Back in February, we posted the story of a reader who got a great deal from an online discount vendor on a Samsung MP3 player, but learned that there was a reason why the deal was so fab. It had been manufactured for the Chinese market, not the United States market, and made its way to her pocket through gray market channels. That meant that it didn’t have a warranty through Samsung USA: if she wanted to fix it, she had to send it for repair in Hong Kong. Okay, but what’s the “gray market?”
The black market is where people traffic in goods that are strictly controlled or illegal. The gray market consists of people selling things that aren’t really illegal, but that haven’t been imported legally, either. The official term is “parallel imports.”
Let’s say, for example, that there is a particular Nikon camera that you want, but that model is only sold in Japan. How would you get it? You could have a friend visiting Japan bring one back for you. Perhaps a camera store or a third-party vendor here in the U.S. has obtained a few and can sell it to you. Once you’ve got the camera in hand, though, you’re assuming certain risks.
The biggest problem, as our reader with the Chinese MP3 player learned, is that your camera will not be covered by the same warranty that covers cameras imported through Nikon U.S.A. That’s fine if you happen to need a repair while on vacation there, but means that it’s all on you when the camera breaks while you’re at home.
We used Nikon as an example here because they have a detailed article about this on their web site. They spell it out for their customers: you’re on your own if your gray market item breaks.
Nikon Inc. USA cannot provide any technical support or warranty service on Gray Market items. Additionally Nikon Inc. USA cannot perform any fee-based repair work on Gray Market items. Please do not contact Nikon Inc. USA for help with any Gray Market products. Please contact the reseller or importer of your Gray Market items for warranty and service information as well as software updates and downloads.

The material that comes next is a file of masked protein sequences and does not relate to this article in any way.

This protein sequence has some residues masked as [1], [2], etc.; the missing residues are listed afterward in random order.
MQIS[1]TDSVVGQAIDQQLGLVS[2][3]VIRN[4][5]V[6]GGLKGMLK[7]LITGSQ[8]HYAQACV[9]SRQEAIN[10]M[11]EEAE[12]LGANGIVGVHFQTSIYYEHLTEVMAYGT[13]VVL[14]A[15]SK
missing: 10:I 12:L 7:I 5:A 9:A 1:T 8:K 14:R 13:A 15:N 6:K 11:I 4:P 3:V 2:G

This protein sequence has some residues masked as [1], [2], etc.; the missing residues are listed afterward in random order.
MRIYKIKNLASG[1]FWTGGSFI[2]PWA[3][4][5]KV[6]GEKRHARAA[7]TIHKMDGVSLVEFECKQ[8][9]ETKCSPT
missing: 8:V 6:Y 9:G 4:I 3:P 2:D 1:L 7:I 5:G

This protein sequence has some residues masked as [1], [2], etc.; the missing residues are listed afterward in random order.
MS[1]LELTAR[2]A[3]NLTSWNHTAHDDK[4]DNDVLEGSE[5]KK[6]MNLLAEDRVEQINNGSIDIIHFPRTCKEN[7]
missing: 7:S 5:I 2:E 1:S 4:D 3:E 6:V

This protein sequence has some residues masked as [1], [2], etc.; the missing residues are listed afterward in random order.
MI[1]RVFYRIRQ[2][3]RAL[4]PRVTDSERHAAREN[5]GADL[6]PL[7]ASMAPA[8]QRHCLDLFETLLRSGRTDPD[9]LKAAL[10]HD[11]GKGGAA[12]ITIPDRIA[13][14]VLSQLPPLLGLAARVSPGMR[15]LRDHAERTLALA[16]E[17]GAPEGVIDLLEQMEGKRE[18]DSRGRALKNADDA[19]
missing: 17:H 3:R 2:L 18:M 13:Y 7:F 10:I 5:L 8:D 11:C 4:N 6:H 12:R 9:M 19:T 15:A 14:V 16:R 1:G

The gray market isn’t just for electronics, either. Gray market textbooks imported from the developing world were the subject of a recent Supreme Court decision. Wiley v. Kirstaeng. In yesterday’s post about quantity limits on cosmetics at Macy’s, a customer who was stockpiling her favorite color of lip gloss ran up against limits meant to keep people from buying huge amounts of pricey makeup items and perfumes and selling them elsewhere.
How can you stay away from gray market goods? Ask a lot of questions. If a deal seems too good, it’s possible that it is. If you’ve purchased an electronic item that’s supposed to have a warranty but it doesn’t come with registration paperwork, be wary. Perhaps call the company and verify the serial number before anything goes wrong. You may be able to return the item for a full refund if you learn about its warranty status only after purchase.
The Better Business Bureau offers suggestions for questions you ought to ask when you know or suspect that you may be buying a gray market item. Ask: does this item have a warranty in the United States? If not, is an extended warranty or protection plan that actually applies to this item included or available for purchase? If I have a problem, where can I take it for repair?